At a recent simulation at Logan Airport in Boston, volunteers from JetBlue including flight attendants and pilots, staff from United Airlines, TSA officials, and ticket counter agents practiced the routine of air travel to prepare parents and children for what to expect when traveling.  The simulation required families to clear security, board the plane, fasten their seatbelts, and prepare for take-off.   For children who had issues with the various steps of the simulation, behavioral specialists were on hand to help parents and children work through the exercise.

While the program’s primary goal is to help children and parents, there is also an orientation process for TSA and airline staff.  This is the kind of education that appears to be desperately needed across airlines.  And The Arc is looking to expand this program, so that more families and airline and airport personnel can make flying a little smoother.

The R Word – Take Action to Continue to Fight to End the Word

Spread the Word to End the WordThe Arc is continuing our efforts to end the use of the R-word, and unfortunately our work is not done.  The latest instance of the use of the word was on the website of a Florida radio station.  Not only was the station using this inappropriate language, but they were using a photo of a person with a disability without permission.

The Arc has a zero tolerance policy for using the R word, and as members of our movement, we always encourage you to get involved to put a stop to the use of the word and educate people about why it is hurtful.  The Arc is a part of the “Spread the Word to End the Word” campaign, and we want you to add your voice online via their efforts on Twitter and Facebook.

What You Can Do

And you can go further, by encouraging your friends and neighbors to get involved with The Arc at the local, state, and national level.  The larger our movement, the louder our voice.

An Open Letter to the Dr. Phil Show: People with Disabilities Have a Voice

Dear Dr. Phil,

What the disability community can do:

I am writing on behalf of the millions of people with intellectual and developmental disabilities (I/DD) in our nation and their loved ones that may have seen the April 13, 2012 Dr. Phil episode entitled “Deadly Consequences.” As the nation’s largest organization serving and advocating on behalf of people with I/DD, with a network of over 700 chapters across the country, we’ve received many outraged complaints about the content of this program, and after viewing it, I felt compelled to contact you to voice our concerns.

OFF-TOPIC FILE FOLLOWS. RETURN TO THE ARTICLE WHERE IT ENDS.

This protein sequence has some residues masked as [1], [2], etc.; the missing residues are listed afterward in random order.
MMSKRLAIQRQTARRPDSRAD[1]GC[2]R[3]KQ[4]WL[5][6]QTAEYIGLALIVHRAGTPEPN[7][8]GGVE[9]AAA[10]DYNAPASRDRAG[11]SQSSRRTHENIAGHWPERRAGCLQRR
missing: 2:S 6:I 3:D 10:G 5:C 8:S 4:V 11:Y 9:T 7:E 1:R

Frankly, we are appalled by the superficial coverage given to a subject that is, literally, a matter of life or death for Jeffrey, Janet and many other people with severe physical and cognitive disabilities. Your show did a great disservice to people with intellectual and developmental disabilities, as well as others who develop severe disabilities throughout their lifetimes as a consequence of traumatic brain injury, trauma experienced in serving our country, and the natural process of aging. Moreover, asking the audience to serve as Dr. Phil’s death panel and vote on whether Jeffrey’s and Janet’s lives are worth living was simply wrong. It is reassuring that the majority of people taking the online poll on your website reject the audience’s conclusion.

Annette Corriveau is entitled to free speech. But so are her son Jeffrey and daughter Janet. While they cannot physically speak for themselves, your program still could have provided for their voice to be heard. It should not be presumed that people who can’t speak are totally unable to communicate. Perhaps you could have interviewed the caregivers who interact with them on a day to day basis and could speak with authority about how Jeffrey and Janet communicate what they are feeling and about their quality of life. Often it is more a matter of our learning how to listen and to interpret the other cues that individuals with severe disabilities are able to provide. Your show focused only on Annette’s opinion, and while she is their mother, she admitted that she sees them only every other month and institutionalized her children many years ago.